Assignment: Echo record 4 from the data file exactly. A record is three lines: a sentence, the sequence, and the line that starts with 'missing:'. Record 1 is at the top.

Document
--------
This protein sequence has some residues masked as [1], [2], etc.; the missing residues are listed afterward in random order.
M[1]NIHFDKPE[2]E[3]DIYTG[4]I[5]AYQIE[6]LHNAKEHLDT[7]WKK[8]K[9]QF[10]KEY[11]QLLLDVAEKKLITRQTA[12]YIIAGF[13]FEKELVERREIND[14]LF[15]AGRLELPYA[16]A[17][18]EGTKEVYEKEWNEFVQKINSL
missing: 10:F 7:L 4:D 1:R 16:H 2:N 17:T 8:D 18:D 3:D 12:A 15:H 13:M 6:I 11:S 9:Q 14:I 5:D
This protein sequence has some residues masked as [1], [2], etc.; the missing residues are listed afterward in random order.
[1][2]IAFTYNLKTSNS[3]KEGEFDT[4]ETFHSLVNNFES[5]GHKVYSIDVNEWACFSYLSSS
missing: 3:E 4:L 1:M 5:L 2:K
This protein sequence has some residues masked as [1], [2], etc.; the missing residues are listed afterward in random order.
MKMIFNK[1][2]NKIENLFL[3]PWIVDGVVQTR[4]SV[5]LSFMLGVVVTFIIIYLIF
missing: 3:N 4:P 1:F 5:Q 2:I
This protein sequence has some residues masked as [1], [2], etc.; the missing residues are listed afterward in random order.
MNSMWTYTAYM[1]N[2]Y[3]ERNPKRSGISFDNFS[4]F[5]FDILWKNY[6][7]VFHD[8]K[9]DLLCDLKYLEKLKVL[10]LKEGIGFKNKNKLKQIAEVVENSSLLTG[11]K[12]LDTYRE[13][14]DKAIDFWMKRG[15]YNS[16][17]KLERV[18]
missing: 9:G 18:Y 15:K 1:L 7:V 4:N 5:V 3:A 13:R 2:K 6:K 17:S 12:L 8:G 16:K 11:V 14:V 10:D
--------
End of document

This protein sequence has some residues masked as [1], [2], etc.; the missing residues are listed afterward in random order.
MNSMWTYTAYM[1]N[2]Y[3]ERNPKRSGISFDNFS[4]F[5]FDILWKNY[6][7]VFHD[8]K[9]DLLCDLKYLEKLKVL[10]LKEGIGFKNKNKLKQIAEVVENSSLLTG[11]K[12]LDTYRE[13][14]DKAIDFWMKRG[15]YNS[16][17]KLERV[18]
missing: 9:G 18:Y 15:K 1:L 7:V 4:N 5:V 3:A 13:R 2:K 6:K 17:S 12:L 8:G 16:K 11:V 14:V 10:D